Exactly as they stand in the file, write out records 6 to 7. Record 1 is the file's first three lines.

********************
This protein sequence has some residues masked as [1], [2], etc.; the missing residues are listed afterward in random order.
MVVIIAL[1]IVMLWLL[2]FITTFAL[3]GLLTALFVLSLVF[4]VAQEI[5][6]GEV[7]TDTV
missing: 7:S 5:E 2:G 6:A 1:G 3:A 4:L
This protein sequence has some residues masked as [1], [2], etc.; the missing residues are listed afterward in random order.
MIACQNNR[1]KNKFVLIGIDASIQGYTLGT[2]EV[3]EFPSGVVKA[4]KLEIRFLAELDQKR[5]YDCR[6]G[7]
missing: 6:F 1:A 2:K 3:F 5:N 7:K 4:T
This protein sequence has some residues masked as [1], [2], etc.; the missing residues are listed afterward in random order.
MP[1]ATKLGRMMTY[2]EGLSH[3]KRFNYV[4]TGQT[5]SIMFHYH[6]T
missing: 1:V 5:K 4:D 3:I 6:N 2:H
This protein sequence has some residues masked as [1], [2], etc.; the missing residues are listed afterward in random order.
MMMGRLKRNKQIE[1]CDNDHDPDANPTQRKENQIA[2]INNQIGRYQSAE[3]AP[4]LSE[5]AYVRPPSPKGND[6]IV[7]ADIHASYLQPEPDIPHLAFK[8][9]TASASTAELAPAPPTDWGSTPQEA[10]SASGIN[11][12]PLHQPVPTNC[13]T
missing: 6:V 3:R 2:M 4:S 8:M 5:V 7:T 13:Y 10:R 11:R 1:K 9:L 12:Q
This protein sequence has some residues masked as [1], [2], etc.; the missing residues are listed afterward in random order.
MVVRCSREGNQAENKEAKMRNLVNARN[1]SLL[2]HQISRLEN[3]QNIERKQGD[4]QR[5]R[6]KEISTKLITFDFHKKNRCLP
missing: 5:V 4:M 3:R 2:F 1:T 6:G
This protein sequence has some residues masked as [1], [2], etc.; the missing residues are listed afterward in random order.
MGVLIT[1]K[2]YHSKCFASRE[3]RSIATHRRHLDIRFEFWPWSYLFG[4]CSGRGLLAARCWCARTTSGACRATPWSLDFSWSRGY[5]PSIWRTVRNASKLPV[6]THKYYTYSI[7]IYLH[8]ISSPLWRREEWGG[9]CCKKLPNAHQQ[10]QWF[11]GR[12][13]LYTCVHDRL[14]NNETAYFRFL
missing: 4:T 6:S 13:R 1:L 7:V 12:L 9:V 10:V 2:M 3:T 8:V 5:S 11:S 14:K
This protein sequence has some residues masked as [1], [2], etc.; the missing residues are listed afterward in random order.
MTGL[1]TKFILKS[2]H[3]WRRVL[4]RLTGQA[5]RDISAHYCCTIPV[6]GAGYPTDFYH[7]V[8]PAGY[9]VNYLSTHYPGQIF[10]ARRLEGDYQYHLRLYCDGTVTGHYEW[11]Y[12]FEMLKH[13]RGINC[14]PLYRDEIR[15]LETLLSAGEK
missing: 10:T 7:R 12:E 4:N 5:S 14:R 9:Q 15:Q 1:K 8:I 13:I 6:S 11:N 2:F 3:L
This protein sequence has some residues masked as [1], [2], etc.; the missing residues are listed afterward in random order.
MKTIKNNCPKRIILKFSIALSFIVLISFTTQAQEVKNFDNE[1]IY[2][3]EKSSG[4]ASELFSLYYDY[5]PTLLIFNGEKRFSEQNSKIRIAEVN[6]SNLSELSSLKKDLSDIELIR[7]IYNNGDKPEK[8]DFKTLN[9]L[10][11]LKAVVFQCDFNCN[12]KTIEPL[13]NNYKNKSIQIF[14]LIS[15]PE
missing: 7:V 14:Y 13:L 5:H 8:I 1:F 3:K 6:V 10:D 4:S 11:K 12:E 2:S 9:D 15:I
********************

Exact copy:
This protein sequence has some residues masked as [1], [2], etc.; the missing residues are listed afterward in random order.
MGVLIT[1]K[2]YHSKCFASRE[3]RSIATHRRHLDIRFEFWPWSYLFG[4]CSGRGLLAARCWCARTTSGACRATPWSLDFSWSRGY[5]PSIWRTVRNASKLPV[6]THKYYTYSI[7]IYLH[8]ISSPLWRREEWGG[9]CCKKLPNAHQQ[10]QWF[11]GR[12][13]LYTCVHDRL[14]NNETAYFRFL
missing: 4:T 6:S 13:R 1:L 7:V 12:L 9:V 10:V 2:M 3:T 8:V 5:S 11:S 14:K
This protein sequence has some residues masked as [1], [2], etc.; the missing residues are listed afterward in random order.
MTGL[1]TKFILKS[2]H[3]WRRVL[4]RLTGQA[5]RDISAHYCCTIPV[6]GAGYPTDFYH[7]V[8]PAGY[9]VNYLSTHYPGQIF[10]ARRLEGDYQYHLRLYCDGTVTGHYEW[11]Y[12]FEMLKH[13]RGINC[14]PLYRDEIR[15]LETLLSAGEK
missing: 10:T 7:R 12:E 4:N 5:S 14:R 9:Q 15:Q 1:K 8:I 13:I 6:S 11:N 2:F 3:L